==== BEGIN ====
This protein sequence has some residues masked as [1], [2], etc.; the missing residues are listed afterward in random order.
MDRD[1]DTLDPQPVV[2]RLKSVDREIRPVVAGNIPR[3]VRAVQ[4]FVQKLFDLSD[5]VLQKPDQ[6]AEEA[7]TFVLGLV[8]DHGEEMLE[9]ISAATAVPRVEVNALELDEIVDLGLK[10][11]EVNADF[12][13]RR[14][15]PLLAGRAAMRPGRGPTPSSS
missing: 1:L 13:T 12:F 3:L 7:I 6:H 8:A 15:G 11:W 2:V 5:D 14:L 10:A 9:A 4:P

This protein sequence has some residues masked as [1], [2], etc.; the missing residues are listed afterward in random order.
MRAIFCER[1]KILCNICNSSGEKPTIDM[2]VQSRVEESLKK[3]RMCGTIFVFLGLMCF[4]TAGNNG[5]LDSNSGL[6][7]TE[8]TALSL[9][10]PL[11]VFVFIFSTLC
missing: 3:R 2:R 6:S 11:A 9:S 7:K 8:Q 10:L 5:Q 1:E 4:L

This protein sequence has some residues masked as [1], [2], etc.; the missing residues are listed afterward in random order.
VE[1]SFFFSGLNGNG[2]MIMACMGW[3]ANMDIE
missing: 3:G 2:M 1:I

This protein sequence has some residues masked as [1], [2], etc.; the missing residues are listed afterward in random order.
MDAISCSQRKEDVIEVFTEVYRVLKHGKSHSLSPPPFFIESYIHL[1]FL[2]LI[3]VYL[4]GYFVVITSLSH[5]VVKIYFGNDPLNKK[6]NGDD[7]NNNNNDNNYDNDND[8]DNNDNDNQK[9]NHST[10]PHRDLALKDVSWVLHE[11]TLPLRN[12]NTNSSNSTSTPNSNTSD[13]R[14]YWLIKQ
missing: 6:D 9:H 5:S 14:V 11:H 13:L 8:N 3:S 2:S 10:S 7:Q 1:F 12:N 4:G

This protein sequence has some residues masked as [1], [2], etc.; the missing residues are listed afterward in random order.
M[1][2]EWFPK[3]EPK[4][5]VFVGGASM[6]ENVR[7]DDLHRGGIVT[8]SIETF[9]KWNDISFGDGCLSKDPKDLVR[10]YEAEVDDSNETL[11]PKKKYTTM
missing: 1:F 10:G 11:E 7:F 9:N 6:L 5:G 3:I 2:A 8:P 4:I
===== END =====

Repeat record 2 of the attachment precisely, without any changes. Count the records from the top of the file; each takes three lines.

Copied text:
This protein sequence has some residues masked as [1], [2], etc.; the missing residues are listed afterward in random order.
MRAIFCER[1]KILCNICNSSGEKPTIDM[2]VQSRVEESLKK[3]RMCGTIFVFLGLMCF[4]TAGNNG[5]LDSNSGL[6][7]TE[8]TALSL[9][10]PL[11]VFVFIFSTLC
missing: 3:R 2:R 6:S 11:A 9:S 7:K 8:Q 10:L 5:Q 1:E 4:L